PPC Mobilegeddon is Coming!

Source: WordStream.

Kim wrote:

The question isn’t why would Google apply the [mobile-friendly] philosophy to ads, but why wouldn’t it?

Testing an algorithmic transition of this magnitude on organic results first makes a lot of sense. After all, with $50 billion riding on its advertising business, Google probably doesn’t want to slap its advertisers around as hard – at least for now. They’re paying guests, after all, not lucky winners who’ve risen to the top for free, right?

He added: “Before long, I predict that Google will start giving more weight to mobile optimisation as part of its Ad Rank formula.”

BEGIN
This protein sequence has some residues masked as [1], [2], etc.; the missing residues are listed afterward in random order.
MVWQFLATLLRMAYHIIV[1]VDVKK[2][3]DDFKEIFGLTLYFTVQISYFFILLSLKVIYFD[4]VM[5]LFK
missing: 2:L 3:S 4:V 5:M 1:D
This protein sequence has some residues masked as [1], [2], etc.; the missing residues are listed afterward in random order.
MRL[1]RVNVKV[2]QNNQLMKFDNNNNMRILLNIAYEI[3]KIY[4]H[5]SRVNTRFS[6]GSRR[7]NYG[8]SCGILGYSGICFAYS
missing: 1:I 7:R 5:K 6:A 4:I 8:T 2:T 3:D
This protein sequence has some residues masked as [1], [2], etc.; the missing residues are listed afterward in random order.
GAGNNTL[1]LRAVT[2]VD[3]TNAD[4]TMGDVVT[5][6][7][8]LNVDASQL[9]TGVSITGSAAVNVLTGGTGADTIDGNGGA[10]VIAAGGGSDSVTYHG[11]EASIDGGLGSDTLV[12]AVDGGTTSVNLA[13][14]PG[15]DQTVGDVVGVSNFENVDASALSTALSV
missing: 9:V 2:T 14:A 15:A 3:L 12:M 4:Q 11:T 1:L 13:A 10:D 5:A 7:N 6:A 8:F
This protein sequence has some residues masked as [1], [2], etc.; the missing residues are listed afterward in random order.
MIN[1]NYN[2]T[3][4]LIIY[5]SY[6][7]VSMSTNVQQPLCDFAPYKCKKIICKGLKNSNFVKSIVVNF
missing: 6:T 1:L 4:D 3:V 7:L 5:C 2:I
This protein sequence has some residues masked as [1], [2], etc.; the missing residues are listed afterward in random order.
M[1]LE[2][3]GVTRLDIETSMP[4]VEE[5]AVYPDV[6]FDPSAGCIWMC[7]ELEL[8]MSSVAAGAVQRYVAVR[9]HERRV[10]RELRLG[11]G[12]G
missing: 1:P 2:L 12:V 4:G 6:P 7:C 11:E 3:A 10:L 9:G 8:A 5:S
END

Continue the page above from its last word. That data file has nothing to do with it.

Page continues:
It’s important to point out that Google has unequivocally denied that these tests will have any impact on Quality Score, and says it has no plans to roll out the mobile-friendly update to paid search.

However, others are not convinced. After all, it’s not unknown for Google to very carefully word a rebuttal, so it gives itself room to implement changes in future.

At the moment, it’s all speculation. But the signs are there.

What a PPC Mobilegeddon Would Mean

Let’s assume that Google does have plans for a paid search mobilegeddon. What effect would this have on the way we do PPC?

We already know that Google factors mobile friendliness into ad quality – it announced this back in November 2011.

And ever since then, evidence has pointed to a tighter emphasis on mobile users. For instance, Google updated its landing page guidelines in December 2013 to add this point: